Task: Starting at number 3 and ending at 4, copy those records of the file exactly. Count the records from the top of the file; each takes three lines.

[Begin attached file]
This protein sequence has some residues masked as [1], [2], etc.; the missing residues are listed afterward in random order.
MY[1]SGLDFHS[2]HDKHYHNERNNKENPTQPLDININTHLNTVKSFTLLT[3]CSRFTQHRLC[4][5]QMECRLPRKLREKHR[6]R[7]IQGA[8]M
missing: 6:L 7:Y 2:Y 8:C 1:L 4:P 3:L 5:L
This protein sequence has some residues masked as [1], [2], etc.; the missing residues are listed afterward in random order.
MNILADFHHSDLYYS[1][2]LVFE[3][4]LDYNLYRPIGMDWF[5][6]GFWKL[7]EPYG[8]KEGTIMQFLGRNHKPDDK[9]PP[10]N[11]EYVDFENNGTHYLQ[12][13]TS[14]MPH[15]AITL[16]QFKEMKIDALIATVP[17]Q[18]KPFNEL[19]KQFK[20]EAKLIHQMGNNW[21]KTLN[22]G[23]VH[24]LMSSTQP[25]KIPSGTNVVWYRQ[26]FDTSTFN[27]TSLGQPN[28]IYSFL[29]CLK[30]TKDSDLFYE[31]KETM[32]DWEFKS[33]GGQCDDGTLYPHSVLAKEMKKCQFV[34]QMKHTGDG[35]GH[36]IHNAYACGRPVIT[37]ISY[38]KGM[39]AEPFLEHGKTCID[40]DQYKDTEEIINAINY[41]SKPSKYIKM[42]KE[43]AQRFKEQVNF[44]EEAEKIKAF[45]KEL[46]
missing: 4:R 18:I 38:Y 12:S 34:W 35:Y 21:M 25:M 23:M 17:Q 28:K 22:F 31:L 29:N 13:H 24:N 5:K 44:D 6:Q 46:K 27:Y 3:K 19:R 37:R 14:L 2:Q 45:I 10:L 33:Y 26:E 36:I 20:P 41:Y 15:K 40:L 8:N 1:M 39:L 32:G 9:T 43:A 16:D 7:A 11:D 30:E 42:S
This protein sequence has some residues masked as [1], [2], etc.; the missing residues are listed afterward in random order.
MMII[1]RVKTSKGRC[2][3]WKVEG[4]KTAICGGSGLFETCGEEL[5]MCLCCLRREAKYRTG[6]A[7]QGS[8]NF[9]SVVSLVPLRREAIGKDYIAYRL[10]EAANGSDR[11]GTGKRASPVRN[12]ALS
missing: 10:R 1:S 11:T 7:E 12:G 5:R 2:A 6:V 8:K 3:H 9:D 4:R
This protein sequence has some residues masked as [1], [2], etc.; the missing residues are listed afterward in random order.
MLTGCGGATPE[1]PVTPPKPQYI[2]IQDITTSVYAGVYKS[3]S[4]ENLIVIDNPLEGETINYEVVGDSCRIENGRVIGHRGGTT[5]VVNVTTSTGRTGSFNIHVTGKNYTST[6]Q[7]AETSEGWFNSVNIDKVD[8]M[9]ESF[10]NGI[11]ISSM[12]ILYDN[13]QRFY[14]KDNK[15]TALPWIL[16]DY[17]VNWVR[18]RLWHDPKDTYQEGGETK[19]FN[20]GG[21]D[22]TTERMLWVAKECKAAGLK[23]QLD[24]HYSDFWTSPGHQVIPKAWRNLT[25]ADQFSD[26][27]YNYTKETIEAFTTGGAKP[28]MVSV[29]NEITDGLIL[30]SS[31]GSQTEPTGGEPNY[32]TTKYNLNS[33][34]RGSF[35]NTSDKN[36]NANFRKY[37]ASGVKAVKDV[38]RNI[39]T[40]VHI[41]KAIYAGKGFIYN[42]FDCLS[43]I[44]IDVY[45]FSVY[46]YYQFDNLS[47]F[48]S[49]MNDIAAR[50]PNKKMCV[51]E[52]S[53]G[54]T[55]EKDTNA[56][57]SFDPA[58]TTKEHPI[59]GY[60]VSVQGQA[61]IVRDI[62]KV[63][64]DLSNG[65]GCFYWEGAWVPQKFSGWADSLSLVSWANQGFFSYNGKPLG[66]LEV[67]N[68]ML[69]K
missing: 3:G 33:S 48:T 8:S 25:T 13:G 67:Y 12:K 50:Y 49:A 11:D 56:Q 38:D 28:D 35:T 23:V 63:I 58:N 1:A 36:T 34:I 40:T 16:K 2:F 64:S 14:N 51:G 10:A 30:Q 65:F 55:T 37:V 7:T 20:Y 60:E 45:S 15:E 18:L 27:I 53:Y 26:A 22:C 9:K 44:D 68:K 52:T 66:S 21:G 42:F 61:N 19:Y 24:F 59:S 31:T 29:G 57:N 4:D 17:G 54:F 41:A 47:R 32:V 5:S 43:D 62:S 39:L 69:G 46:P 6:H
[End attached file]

This protein sequence has some residues masked as [1], [2], etc.; the missing residues are listed afterward in random order.
MMII[1]RVKTSKGRC[2][3]WKVEG[4]KTAICGGSGLFETCGEEL[5]MCLCCLRREAKYRTG[6]A[7]QGS[8]NF[9]SVVSLVPLRREAIGKDYIAYRL[10]EAANGSDR[11]GTGKRASPVRN[12]ALS
missing: 10:R 1:S 11:T 7:E 12:G 5:R 2:A 6:V 8:K 3:H 9:D 4:R
This protein sequence has some residues masked as [1], [2], etc.; the missing residues are listed afterward in random order.
MLTGCGGATPE[1]PVTPPKPQYI[2]IQDITTSVYAGVYKS[3]S[4]ENLIVIDNPLEGETINYEVVGDSCRIENGRVIGHRGGTT[5]VVNVTTSTGRTGSFNIHVTGKNYTST[6]Q[7]AETSEGWFNSVNIDKVD[8]M[9]ESF[10]NGI[11]ISSM[12]ILYDN[13]QRFY[14]KDNK[15]TALPWIL[16]DY[17]VNWVR[18]RLWHDPKDTYQEGGETK[19]FN[20]GG[21]D[22]TTERMLWVAKECKAAGLK[23]QLD[24]HYSDFWTSPGHQVIPKAWRNLT[25]ADQFSD[26][27]YNYTKETIEAFTTGGAKP[28]MVSV[29]NEITDGLIL[30]SS[31]GSQTEPTGGEPNY[32]TTKYNLNS[33][34]RGSF[35]NTSDKN[36]NANFRKY[37]ASGVKAVKDV[38]RNI[39]T[40]VHI[41]KAIYAGKGFIYN[42]FDCLS[43]I[44]IDVY[45]FSVY[46]YYQFDNLS[47]F[48]S[49]MNDIAAR[50]PNKKMCV[51]E[52]S[53]G[54]T[55]EKDTNA[56][57]SFDPA[58]TTKEHPI[59]GY[60]VSVQGQA[61]IVRDI[62]KV[63][64]DLSNG[65]GCFYWEGAWVPQKFSGWADSLSLVSWANQGFFSYNGKPLG[66]LEV[67]N[68]ML[69]K
missing: 3:G 33:S 48:T 8:S 25:T 13:G 67:Y 12:K 50:Y 49:A 11:D 56:Q 38:D 28:D 35:T 23:V 63:I 58:N 1:A 36:T 34:I 40:T 16:K 2:F 64:S 14:N 51:G 10:A 30:Q 65:F 55:T 37:V 7:T 20:Y 60:E 45:S 15:E 18:L 27:I 53:Y 26:A 22:C 9:K 44:D 68:K 52:T 66:S 21:G 42:F 61:N 19:Y 24:F 59:S 31:T 29:G 57:N 4:D 17:G 54:F 41:A 47:R 32:V 5:S 43:D 62:S 39:L 69:G 46:P 6:H